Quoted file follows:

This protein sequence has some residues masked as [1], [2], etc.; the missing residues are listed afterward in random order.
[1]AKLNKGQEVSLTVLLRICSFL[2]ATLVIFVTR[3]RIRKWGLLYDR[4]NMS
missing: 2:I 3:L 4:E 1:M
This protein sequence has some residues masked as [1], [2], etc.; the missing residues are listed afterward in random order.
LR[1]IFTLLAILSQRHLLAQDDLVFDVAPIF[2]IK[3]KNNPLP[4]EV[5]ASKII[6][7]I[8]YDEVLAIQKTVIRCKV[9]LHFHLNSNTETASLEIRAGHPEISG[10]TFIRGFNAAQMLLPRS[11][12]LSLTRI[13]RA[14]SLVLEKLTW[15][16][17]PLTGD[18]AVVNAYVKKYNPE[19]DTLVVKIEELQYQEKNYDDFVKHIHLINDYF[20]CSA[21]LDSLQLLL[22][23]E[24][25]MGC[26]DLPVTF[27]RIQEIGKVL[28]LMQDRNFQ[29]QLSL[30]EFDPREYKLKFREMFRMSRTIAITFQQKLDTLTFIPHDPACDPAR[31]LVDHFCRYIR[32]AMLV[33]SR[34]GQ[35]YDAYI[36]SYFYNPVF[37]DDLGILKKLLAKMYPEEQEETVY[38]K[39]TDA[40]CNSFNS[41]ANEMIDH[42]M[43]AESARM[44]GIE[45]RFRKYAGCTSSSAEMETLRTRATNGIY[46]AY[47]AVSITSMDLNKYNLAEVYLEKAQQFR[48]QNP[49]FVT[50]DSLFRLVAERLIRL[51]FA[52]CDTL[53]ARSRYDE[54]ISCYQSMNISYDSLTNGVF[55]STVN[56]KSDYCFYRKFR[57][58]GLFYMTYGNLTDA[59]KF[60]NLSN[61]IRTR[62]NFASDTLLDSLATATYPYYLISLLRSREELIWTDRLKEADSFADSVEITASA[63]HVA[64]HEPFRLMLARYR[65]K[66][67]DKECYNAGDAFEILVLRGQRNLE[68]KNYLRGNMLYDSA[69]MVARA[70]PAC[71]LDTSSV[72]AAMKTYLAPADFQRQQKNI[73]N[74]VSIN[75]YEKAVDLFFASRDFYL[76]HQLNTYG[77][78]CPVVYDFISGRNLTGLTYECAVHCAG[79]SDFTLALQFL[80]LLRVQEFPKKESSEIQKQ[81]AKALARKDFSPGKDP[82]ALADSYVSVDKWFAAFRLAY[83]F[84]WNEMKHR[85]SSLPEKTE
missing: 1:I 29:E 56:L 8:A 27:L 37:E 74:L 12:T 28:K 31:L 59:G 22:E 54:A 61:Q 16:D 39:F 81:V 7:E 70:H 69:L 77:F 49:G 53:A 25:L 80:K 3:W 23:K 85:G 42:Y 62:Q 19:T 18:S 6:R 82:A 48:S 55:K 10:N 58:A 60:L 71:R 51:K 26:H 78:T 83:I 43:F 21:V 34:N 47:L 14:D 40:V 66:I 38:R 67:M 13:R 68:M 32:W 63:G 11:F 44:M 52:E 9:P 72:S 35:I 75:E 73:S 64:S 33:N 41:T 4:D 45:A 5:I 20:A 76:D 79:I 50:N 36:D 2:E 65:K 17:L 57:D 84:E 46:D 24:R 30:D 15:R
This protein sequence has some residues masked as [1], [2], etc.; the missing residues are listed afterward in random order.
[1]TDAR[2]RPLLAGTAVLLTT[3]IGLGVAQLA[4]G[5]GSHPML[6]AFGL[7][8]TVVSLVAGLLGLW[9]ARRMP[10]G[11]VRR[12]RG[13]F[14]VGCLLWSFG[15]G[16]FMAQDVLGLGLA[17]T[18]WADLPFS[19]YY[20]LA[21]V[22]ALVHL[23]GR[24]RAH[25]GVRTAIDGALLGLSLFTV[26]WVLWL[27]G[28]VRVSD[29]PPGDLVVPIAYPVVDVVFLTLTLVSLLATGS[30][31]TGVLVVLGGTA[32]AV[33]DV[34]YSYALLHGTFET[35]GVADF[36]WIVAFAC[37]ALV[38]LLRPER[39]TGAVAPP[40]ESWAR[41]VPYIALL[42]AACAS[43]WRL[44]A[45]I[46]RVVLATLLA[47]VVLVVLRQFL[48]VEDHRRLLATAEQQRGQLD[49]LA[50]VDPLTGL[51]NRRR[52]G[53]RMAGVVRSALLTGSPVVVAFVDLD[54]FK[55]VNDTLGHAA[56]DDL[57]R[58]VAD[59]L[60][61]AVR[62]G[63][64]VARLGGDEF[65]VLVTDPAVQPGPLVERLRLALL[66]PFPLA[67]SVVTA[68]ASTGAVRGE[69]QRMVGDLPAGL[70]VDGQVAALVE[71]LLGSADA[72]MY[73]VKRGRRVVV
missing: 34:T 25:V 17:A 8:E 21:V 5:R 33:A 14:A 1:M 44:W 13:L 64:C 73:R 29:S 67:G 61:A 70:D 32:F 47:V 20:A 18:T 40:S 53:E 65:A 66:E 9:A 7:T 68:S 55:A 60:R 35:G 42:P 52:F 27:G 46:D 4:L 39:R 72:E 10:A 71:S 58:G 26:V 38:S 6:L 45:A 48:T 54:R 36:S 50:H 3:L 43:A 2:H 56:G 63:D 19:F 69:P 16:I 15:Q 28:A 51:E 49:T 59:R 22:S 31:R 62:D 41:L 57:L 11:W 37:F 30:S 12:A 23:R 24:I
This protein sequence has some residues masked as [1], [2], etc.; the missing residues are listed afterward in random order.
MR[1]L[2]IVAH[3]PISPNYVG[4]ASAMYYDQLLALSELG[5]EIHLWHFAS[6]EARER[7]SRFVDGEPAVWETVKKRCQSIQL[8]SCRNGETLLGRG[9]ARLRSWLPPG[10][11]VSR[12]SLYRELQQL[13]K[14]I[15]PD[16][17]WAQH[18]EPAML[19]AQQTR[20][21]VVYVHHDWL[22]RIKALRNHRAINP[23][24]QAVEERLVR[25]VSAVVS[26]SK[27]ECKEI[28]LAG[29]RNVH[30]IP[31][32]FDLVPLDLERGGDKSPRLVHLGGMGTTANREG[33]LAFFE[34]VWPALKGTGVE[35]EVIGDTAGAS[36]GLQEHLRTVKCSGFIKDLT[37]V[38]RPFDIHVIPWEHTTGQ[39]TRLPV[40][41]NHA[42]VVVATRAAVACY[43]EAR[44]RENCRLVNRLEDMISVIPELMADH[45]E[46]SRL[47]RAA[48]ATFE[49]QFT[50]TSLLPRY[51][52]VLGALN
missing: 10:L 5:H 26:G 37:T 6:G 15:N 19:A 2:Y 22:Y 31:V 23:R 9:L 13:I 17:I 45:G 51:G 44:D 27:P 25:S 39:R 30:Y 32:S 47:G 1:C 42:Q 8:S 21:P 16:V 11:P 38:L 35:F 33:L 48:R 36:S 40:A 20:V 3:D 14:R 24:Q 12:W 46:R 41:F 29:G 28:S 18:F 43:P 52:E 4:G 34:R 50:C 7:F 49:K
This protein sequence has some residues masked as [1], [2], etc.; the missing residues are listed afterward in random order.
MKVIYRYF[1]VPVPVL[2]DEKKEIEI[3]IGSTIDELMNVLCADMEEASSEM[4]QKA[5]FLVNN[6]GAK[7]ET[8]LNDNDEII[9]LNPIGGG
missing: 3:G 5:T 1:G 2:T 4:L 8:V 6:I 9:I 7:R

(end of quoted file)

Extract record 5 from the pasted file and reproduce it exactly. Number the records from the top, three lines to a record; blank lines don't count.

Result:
This protein sequence has some residues masked as [1], [2], etc.; the missing residues are listed afterward in random order.
MKVIYRYF[1]VPVPVL[2]DEKKEIEI[3]IGSTIDELMNVLCADMEEASSEM[4]QKA[5]FLVNN[6]GAK[7]ET[8]LNDNDEII[9]LNPIGGG
missing: 3:G 5:T 1:G 2:T 4:L 8:V 6:I 9:I 7:R